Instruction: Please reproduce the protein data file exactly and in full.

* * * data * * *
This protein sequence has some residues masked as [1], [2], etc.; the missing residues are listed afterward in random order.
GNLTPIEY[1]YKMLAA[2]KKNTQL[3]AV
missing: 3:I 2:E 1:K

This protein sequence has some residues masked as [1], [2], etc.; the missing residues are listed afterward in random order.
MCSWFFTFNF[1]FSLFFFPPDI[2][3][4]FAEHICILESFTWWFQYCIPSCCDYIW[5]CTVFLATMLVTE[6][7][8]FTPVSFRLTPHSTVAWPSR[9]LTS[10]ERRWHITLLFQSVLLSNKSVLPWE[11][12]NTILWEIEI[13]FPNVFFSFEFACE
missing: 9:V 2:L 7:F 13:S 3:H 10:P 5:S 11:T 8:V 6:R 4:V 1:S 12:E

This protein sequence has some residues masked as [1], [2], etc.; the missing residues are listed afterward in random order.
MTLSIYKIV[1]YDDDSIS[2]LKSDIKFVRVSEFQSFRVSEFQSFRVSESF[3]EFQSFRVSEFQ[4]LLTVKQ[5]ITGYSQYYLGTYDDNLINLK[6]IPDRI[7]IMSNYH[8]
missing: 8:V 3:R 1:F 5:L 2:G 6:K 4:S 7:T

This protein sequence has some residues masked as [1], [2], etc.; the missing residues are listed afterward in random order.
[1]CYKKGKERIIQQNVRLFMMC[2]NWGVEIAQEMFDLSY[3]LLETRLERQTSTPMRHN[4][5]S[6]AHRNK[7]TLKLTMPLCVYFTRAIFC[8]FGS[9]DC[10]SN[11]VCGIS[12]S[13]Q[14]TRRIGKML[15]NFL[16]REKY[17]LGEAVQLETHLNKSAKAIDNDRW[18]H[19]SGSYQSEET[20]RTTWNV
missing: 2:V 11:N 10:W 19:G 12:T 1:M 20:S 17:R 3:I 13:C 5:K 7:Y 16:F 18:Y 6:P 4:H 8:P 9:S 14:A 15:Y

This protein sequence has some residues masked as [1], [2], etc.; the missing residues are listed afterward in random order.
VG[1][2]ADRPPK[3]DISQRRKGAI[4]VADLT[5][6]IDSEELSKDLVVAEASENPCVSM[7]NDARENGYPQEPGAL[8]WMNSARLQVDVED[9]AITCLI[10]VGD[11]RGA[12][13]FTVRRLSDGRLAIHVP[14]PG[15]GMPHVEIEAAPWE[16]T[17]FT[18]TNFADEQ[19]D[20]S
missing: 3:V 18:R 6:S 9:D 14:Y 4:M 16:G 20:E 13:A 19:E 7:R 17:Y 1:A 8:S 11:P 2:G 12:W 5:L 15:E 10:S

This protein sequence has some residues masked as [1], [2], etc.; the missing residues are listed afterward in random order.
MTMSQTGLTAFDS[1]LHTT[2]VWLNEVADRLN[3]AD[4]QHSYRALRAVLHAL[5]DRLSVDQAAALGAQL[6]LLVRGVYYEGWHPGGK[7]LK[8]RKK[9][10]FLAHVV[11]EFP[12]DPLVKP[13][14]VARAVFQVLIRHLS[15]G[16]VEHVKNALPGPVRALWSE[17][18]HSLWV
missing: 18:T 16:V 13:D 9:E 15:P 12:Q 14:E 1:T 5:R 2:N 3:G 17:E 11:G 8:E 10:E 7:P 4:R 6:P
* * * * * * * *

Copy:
This protein sequence has some residues masked as [1], [2], etc.; the missing residues are listed afterward in random order.
GNLTPIEY[1]YKMLAA[2]KKNTQL[3]AV
missing: 3:I 2:E 1:K

This protein sequence has some residues masked as [1], [2], etc.; the missing residues are listed afterward in random order.
MCSWFFTFNF[1]FSLFFFPPDI[2][3][4]FAEHICILESFTWWFQYCIPSCCDYIW[5]CTVFLATMLVTE[6][7][8]FTPVSFRLTPHSTVAWPSR[9]LTS[10]ERRWHITLLFQSVLLSNKSVLPWE[11][12]NTILWEIEI[13]FPNVFFSFEFACE
missing: 9:V 2:L 7:F 13:S 3:H 10:P 5:S 11:T 8:V 6:R 4:V 1:S 12:E

This protein sequence has some residues masked as [1], [2], etc.; the missing residues are listed afterward in random order.
MTLSIYKIV[1]YDDDSIS[2]LKSDIKFVRVSEFQSFRVSEFQSFRVSESF[3]EFQSFRVSEFQ[4]LLTVKQ[5]ITGYSQYYLGTYDDNLINLK[6]IPDRI[7]IMSNYH[8]
missing: 8:V 3:R 1:F 5:L 2:G 6:K 4:S 7:T

This protein sequence has some residues masked as [1], [2], etc.; the missing residues are listed afterward in random order.
[1]CYKKGKERIIQQNVRLFMMC[2]NWGVEIAQEMFDLSY[3]LLETRLERQTSTPMRHN[4][5]S[6]AHRNK[7]TLKLTMPLCVYFTRAIFC[8]FGS[9]DC[10]SN[11]VCGIS[12]S[13]Q[14]TRRIGKML[15]NFL[16]REKY[17]LGEAVQLETHLNKSAKAIDNDRW[18]H[19]SGSYQSEET[20]RTTWNV
missing: 2:V 11:N 10:W 19:G 12:T 1:M 20:S 17:R 3:I 13:C 5:K 7:Y 16:F 18:Y 6:P 4:H 8:P 9:S 14:A 15:Y

This protein sequence has some residues masked as [1], [2], etc.; the missing residues are listed afterward in random order.
VG[1][2]ADRPPK[3]DISQRRKGAI[4]VADLT[5][6]IDSEELSKDLVVAEASENPCVSM[7]NDARENGYPQEPGAL[8]WMNSARLQVDVED[9]AITCLI[10]VGD[11]RGA[12][13]FTVRRLSDGRLAIHVP[14]PG[15]GMPHVEIEAAPWE[16]T[17]FT[18]TNFADEQ[19]D[20]S
missing: 3:V 18:R 6:S 9:D 14:Y 4:M 16:G 20:E 13:A 19:E 7:R 17:Y 1:A 8:S 11:P 2:G 12:W 5:L 15:E 10:S

This protein sequence has some residues masked as [1], [2], etc.; the missing residues are listed afterward in random order.
MTMSQTGLTAFDS[1]LHTT[2]VWLNEVADRLN[3]AD[4]QHSYRALRAVLHAL[5]DRLSVDQAAALGAQL[6]LLVRGVYYEGWHPGGK[7]LK[8]RKK[9][10]FLAHVV[11]EFP[12]DPLVKP[13][14]VARAVFQVLIRHLS[15]G[16]VEHVKNALPGPVRALWSE[17][18]HSLWV
missing: 18:T 16:V 13:D 9:E 15:P 12:Q 14:E 1:T 5:R 2:N 3:G 17:E 11:G 8:E 10:E 7:P 4:R 6:P